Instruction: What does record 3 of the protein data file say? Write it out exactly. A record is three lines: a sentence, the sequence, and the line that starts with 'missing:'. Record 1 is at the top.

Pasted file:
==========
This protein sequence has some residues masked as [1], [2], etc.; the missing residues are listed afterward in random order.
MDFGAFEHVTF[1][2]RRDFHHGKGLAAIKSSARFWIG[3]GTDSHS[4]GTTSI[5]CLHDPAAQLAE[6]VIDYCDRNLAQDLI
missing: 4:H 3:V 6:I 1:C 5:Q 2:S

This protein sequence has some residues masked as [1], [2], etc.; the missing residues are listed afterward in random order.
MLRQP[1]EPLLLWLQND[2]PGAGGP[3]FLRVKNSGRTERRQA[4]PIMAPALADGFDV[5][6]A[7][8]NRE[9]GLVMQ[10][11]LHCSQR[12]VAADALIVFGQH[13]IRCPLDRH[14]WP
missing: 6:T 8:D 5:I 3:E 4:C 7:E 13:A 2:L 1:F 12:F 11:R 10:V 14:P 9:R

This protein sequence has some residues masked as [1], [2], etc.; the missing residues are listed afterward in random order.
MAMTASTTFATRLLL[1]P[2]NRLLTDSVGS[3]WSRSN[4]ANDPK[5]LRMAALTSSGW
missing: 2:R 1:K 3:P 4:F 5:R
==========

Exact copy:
This protein sequence has some residues masked as [1], [2], etc.; the missing residues are listed afterward in random order.
MAMTASTTFATRLLL[1]P[2]NRLLTDSVGS[3]WSRSN[4]ANDPK[5]LRMAALTSSGW
missing: 2:R 1:K 3:P 4:F 5:R